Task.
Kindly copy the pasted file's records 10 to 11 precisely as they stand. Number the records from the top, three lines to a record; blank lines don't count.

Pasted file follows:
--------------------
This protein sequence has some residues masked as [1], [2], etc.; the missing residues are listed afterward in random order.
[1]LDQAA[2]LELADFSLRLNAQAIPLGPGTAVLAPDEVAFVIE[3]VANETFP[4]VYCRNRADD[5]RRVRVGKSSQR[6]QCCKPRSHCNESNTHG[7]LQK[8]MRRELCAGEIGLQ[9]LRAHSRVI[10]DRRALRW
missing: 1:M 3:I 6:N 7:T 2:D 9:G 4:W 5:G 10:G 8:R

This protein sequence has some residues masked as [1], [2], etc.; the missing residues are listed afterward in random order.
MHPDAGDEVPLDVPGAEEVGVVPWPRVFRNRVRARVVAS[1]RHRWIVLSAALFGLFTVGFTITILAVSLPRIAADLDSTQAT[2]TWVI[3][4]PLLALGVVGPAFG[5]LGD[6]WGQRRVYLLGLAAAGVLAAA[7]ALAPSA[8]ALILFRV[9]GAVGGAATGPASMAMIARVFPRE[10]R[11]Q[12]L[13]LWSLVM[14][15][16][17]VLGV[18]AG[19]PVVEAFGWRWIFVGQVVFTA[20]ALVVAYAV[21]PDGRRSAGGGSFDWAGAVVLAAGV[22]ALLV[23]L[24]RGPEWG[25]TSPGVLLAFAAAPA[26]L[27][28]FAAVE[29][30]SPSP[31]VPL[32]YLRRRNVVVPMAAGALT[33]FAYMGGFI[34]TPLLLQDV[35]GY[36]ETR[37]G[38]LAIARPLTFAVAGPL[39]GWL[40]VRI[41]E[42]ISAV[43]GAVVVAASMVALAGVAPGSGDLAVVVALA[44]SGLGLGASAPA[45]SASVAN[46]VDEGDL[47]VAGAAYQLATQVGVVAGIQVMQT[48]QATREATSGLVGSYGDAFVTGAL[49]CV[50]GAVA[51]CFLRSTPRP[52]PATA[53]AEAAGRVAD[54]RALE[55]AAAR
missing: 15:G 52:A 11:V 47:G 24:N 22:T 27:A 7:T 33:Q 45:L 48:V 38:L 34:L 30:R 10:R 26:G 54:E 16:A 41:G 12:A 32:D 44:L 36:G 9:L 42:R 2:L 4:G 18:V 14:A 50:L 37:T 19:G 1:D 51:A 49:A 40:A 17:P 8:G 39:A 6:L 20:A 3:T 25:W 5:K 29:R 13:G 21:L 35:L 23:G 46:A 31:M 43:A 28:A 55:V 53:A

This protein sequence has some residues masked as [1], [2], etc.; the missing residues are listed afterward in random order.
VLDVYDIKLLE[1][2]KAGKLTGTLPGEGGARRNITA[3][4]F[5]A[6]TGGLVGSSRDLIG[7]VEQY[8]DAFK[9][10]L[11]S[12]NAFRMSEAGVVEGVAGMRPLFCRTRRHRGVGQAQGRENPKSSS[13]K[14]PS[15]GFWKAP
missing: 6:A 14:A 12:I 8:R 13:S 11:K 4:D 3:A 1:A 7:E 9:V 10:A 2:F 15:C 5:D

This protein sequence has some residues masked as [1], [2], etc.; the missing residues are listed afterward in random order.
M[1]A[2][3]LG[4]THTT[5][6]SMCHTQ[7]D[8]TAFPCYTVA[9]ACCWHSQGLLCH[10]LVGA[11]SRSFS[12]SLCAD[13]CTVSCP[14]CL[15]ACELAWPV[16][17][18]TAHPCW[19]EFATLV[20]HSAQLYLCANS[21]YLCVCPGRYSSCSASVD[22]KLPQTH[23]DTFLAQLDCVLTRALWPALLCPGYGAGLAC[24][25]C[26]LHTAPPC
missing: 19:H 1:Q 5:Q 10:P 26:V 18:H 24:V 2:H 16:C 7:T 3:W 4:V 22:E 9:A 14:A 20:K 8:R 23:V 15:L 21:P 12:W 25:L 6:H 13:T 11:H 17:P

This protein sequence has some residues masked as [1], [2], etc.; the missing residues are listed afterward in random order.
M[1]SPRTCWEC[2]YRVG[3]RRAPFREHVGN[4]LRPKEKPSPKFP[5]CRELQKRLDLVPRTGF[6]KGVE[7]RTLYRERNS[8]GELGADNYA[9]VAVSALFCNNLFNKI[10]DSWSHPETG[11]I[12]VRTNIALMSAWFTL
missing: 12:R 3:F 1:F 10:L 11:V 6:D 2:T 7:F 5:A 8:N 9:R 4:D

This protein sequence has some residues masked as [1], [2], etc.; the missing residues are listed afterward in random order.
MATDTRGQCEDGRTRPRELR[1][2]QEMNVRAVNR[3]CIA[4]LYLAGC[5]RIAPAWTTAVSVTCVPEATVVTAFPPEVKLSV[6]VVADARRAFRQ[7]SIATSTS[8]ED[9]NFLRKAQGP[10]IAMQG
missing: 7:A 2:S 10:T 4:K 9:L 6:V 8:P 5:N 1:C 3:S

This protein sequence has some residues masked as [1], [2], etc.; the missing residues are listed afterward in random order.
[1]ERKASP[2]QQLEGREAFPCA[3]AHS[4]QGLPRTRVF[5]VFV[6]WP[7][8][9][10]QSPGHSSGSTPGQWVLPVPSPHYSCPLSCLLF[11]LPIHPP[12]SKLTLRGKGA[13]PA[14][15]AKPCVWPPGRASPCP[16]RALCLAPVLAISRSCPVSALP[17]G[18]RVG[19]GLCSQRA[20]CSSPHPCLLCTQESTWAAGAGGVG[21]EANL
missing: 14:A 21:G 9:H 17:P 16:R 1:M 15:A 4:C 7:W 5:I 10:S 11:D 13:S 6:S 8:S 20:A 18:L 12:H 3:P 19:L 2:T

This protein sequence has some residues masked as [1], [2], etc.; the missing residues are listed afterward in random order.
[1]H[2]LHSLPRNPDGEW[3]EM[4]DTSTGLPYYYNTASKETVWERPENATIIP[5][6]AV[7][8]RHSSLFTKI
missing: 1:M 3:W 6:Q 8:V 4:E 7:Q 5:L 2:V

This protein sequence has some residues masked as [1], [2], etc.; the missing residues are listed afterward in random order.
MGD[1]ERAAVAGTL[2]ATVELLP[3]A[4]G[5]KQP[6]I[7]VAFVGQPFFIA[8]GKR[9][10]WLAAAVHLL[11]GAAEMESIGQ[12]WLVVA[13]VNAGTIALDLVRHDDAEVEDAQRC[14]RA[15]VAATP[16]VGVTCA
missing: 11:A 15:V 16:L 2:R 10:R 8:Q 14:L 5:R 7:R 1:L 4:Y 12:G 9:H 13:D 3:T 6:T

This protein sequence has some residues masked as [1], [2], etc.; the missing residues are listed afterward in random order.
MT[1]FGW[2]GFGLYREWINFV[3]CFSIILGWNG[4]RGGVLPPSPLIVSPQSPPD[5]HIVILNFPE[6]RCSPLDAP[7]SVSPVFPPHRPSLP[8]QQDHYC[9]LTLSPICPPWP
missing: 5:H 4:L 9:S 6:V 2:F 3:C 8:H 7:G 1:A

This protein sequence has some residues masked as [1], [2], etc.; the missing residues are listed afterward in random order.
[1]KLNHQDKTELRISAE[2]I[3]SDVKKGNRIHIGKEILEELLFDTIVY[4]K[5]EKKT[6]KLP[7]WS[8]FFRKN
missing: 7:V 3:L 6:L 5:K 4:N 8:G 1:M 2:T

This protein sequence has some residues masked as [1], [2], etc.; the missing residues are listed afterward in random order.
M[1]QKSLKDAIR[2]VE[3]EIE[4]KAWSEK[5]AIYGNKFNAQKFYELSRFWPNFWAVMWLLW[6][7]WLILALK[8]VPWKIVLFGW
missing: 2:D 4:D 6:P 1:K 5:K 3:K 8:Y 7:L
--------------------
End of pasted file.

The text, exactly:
This protein sequence has some residues masked as [1], [2], etc.; the missing residues are listed afterward in random order.
MT[1]FGW[2]GFGLYREWINFV[3]CFSIILGWNG[4]RGGVLPPSPLIVSPQSPPD[5]HIVILNFPE[6]RCSPLDAP[7]SVSPVFPPHRPSLP[8]QQDHYC[9]LTLSPICPPWP
missing: 5:H 4:L 9:S 6:V 2:F 3:C 8:H 7:G 1:A

This protein sequence has some residues masked as [1], [2], etc.; the missing residues are listed afterward in random order.
[1]KLNHQDKTELRISAE[2]I[3]SDVKKGNRIHIGKEILEELLFDTIVY[4]K[5]EKKT[6]KLP[7]WS[8]FFRKN
missing: 7:V 3:L 6:L 5:K 4:N 8:G 1:M 2:T